ANCORS plays leading role in Australia’s engagement with Africa
Reflecting the truly global character of the World Ocean, ANCORS (Australian Centre for Ocean Resources and Security) continues to expand the geographical scope of its capacity-building programs.
Two four-week short course programs in Ocean Governance and Maritime Security have been developed and are currently being delivered by ANCORS for the East Africa/western Indian Ocean and West Africa/Gulf of Guinea regions.
Funded by AusAID, the courses were officially announced on behalf of the Australian Government by Warren Snowden, MP, acting for the Minister for Defence, Stephen Smith, at a Perth counter-piracy conference back in July:http://www.minister.defence.gov.au/2012/07/16/paper-presented-by-warren-snowdon-mp-on-behalf-of-stephen-smith-minister-for-defence-to-the-perth-counter-piracy-conference/
Research Fellow with ANCORS, Dr Chris Rahman, said the two courses play a significant role in Australia’s deepening diplomatic and economic engagement with Africa, and reflect a growing acknowledgement of the importance of the seas and oceans to national and regional security, economic well-being and sustainable development.
ANCORS’ demonstrated expertise and the content of the two courses correlate closely with the AusAID development assistance priorities for Africa of peace and stability, food security and natural resource management, Dr Rahman said.
Dr Rahman said both regions suffer from daunting challenges to good order at sea, from the depredations of Somali pirates in the western Indian Ocean to burgeoning attacks against vessels and offshore infrastructure by pirates and insurgent groups in the Gulf of Guinea, where drug smuggling, toxic waste dumping at sea and other illegal activity is rife.
In both regions illegal, unreported and unregulated (IUU) fishing is a major problem, while a limited local capacity to address broader challenges of marine environmental protection and ocean management also threaten to undermine good order at sea.
“Increasingly, marine environmental management, maritime security and economic development of offshore and coastal resources are becoming closely interconnected in both African regions. The courses build a broad knowledge framework to guide policymakers and enforcement officers in tackling the problems, covering areas such as the law of the sea, ocean governance and environmental management, fisheries enforcement, and piracy and maritime security.”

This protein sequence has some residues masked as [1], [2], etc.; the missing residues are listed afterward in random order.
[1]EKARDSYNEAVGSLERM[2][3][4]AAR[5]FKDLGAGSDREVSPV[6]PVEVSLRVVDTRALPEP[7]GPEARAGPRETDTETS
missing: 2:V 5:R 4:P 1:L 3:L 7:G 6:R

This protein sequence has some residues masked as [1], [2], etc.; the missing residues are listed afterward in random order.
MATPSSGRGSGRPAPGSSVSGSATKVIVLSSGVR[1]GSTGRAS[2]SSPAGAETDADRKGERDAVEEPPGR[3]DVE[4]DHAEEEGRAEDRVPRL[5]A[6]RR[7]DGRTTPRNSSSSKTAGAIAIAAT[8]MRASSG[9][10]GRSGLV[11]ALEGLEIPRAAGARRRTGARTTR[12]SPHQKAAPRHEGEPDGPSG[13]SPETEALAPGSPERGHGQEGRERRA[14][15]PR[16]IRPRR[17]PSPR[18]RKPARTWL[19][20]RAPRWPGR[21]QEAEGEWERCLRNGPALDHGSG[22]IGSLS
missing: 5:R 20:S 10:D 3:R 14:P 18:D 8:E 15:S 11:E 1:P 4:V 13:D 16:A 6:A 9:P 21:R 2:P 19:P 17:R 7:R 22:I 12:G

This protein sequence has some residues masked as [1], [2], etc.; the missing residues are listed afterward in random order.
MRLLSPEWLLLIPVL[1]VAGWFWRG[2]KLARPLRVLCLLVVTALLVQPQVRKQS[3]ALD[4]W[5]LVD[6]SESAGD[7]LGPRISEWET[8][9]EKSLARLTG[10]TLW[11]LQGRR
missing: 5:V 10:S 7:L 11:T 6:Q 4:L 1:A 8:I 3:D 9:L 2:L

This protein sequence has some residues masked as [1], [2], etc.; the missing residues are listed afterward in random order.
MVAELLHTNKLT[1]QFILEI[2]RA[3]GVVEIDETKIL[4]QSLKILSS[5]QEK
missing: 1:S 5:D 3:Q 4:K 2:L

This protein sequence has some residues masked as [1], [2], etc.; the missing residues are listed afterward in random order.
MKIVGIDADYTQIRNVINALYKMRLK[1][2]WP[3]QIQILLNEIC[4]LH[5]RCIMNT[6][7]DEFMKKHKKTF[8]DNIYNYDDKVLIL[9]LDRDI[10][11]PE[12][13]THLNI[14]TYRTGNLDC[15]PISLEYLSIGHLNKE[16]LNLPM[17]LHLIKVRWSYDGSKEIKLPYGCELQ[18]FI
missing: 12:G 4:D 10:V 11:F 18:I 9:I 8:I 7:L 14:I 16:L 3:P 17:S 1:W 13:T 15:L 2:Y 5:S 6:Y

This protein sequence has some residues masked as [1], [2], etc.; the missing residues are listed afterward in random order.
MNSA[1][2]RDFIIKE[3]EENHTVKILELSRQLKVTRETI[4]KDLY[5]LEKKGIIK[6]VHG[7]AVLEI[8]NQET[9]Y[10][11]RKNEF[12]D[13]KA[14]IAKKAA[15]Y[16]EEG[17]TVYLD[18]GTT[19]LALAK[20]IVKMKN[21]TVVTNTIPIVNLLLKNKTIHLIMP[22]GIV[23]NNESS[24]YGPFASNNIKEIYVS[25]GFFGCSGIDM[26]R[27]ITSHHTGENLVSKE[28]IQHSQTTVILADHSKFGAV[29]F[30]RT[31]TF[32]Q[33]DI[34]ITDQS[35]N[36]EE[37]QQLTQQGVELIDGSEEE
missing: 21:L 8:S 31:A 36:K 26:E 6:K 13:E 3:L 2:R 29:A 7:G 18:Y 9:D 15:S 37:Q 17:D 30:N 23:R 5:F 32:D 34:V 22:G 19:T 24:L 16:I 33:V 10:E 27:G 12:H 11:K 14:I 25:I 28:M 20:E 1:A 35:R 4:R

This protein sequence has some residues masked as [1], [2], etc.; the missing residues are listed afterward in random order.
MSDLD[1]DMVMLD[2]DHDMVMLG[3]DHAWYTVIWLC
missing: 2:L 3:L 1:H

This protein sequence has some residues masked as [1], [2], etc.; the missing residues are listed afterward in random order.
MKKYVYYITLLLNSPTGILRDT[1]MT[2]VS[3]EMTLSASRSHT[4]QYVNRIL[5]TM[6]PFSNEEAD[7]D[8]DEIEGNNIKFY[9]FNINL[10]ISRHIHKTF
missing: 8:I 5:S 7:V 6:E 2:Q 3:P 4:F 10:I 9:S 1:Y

The first course was held during October for 26 participants from the East African/western Indian Ocean states of Comoros, Kenya, Madagascar, Mauritius, Mozambique, Seychelles and Tanzania. The West Africa course is being delivered during November with 27 participants from Benin, Cameroon, Cape Verde, Congo, Cote d’Ivoire, Ghana, Liberia, Nigeria, São Tomé and Príncipe, and Togo.
The participants are drawn from a wide range of professional backgrounds, including foreign ministries; attorneys-general departments; maritime administrations, transport and ports; navies and coast guards; police; immigration; environment departments; and fisheries. Both courses have included day trips to Border Protection Command in Canberra and the Jervis Bay Marine Park.
While the focus regions for ANCORS’ capacity-building programs have traditionally been Southeast Asia and the Southwest Pacific, the African courses follow on closely from recent programs for South Asian Indian Ocean countries and the Caribbean.
“Africa, in particular, has become a major focus area for ANCORS, including for its research activities, with further developments planned for 2013.
“ANCORS’ unique blend of policy and operationally-relevant research, education and training expertise continues to spread the University of Wollongong’s strong reputation around the globe,” Dr Rahman said.
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